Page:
InterSystems’ Chris Norton on the next frontier for data management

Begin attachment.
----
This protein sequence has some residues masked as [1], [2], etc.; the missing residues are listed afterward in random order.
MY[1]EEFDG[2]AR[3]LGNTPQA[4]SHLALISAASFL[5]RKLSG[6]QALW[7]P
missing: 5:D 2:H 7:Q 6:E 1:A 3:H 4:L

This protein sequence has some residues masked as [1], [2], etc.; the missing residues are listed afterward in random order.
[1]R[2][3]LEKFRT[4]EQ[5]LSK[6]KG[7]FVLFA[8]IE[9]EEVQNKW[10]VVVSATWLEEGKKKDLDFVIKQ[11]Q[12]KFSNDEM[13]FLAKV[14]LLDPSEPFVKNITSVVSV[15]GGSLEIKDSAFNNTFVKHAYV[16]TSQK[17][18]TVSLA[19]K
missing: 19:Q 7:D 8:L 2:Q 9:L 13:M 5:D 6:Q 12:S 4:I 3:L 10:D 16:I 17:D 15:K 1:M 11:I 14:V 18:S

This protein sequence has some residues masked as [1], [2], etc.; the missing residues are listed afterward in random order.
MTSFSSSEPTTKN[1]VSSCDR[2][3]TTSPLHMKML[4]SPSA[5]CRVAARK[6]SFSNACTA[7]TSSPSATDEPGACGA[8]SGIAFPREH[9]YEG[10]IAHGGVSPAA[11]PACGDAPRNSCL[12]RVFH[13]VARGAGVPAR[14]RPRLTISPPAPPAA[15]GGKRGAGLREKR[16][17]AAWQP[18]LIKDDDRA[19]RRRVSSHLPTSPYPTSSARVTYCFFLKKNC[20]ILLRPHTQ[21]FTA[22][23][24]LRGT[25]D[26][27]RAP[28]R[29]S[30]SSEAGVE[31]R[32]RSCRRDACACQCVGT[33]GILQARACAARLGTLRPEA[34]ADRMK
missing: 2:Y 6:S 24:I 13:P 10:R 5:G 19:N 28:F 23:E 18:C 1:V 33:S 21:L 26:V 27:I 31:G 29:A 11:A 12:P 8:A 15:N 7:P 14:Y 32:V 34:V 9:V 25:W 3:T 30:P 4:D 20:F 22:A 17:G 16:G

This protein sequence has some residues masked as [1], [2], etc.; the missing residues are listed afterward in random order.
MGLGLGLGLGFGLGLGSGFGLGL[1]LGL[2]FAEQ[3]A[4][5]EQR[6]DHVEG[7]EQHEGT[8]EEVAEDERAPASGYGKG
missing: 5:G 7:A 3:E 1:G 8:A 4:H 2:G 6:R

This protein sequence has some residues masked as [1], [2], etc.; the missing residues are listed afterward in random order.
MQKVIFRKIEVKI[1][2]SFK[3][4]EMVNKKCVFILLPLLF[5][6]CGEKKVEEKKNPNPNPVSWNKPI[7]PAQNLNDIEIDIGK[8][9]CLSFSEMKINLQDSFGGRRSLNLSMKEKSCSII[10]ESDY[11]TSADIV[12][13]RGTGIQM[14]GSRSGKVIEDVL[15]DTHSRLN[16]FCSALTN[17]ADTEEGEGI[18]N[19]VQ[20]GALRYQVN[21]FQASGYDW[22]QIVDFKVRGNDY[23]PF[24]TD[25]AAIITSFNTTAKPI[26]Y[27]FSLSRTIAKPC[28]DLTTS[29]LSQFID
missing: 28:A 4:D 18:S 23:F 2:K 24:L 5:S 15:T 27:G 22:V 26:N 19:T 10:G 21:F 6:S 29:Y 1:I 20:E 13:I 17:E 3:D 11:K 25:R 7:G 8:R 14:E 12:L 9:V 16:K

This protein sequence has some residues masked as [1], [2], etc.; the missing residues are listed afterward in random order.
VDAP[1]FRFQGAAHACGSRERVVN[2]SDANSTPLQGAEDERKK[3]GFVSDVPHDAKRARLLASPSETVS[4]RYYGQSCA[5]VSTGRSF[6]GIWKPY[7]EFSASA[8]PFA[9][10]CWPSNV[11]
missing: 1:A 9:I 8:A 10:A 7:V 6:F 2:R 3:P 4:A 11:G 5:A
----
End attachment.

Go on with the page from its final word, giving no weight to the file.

Within all organisations, the ability to leverage data to gain insights and inform decision-making has become increasingly important to enable greater efficiencies, and gain competitive advantage. There is often, however, a prevalence of data and application silos arising from the use of disparate systems. This, coupled with a disjointed set of technologies used for data management, data integration, and analytics is making the exploitation of data very difficult. Instead, large numbers of businesses struggle to obtain data fast enough, and in a way that is easy to interpret and share. As organisations strive to gain a consistent, accurate, real-time view of their enterprise data assets to make better decisions and realise their true value, many are beginning to consider next generation approaches. This is why data fabrics have come to the fore, presenting businesses with the next frontier in data management to help them overcome their current data challenges, futureproof their architecture, and extract more value from the huge volumes of data they are handling. What exactly is a data fabric? Data fabric is an architectural approach to data management that speeds up and simplifies access to disparate data sources, both within and outside the business. It accesses, transforms, and harmonises data from multiple sources on demand, to make it usable and actionable for a wide variety of initiatives. A data fabric allows existing legacy applications and data to remain in place, removing the need to duplicate data, and reducing architectural complexity. Moreover, using data fabrics eliminates delays and allows organisations to incorporate real time event and transactional data into processes, and into reporting and analytics functions. This also helps to eliminate errors and obviates missed business opportunities. As a consequence, businesses gain more accurate, current, and comprehensive information, while maximising the value from their previous technology investments. This is taken a step further with smart, or enterprise, data fabrics, which embed a wide range of analytics capabilities, including data exploration, business intelligence, natural language processing, and machine learning directly within the fabric. As this can be incorporated into real-time process flows, dashboards, and reporting, businesses are able to obtain better insights to guide decision-making - to understand what happened, why it happened, and what is likely to happen in the future. These self-service analytics capabilities empower business users to freely explore the data, ask ad hoc questions, and then ‘drill down’ via additional queries based on initial findings, without needing support from data or IT teams. As a result, business leaders are able to make ‘in the moment’ decisions. It also becomes faster and easier for organisations to power intelligent predictive and prescriptive services and applications. Taking inspiration from other sectors Across a range of sectors, businesses are beginning to implement smart data fabrics to address their data management challenges, with the financial services sector among the first to realise its potential. By weaving together different data sets and providing easy and uniform access to data, a smart data fabric is helping financial services firms to generate insights that can be used for a wide range of critical initiatives, including elevating the customer experience and accelerating innovation. Following financial services organisations’ lead and embracing a smart data fabric approach to data management will help other businesses to do more with their data and further key initiatives that rely on access to current and consistent data. It will also allow companies to cater to growing demand from business users for more direct and simplified ways to derive insight from the organisation’s data assets. A new era for data management Businesses of all sizes and within all sectors are generating more data than ever before, hence, next generation approaches to data management are required. While previous approaches, such as data lakes and warehouses, served a purpose, they are now riddled with limitations. This makes it difficult for organisations to access the data in a timely manner and in a suitable format that allows it to be leveraged for insights. As the next frontier in data management, smart data fabrics overcome all of those limitations and give businesses a real-time, consistent view of the data from different sources, all from a single view. Armed with this, organisations will be well-positioned to use data to power a variety of critical initiatives, whether that’s managing risk, improving their products and services, or offering hyper-personalised customer experiences. In short, it will allow them to extract greater insights and value from their data and ensure data becomes a competitive differentiator.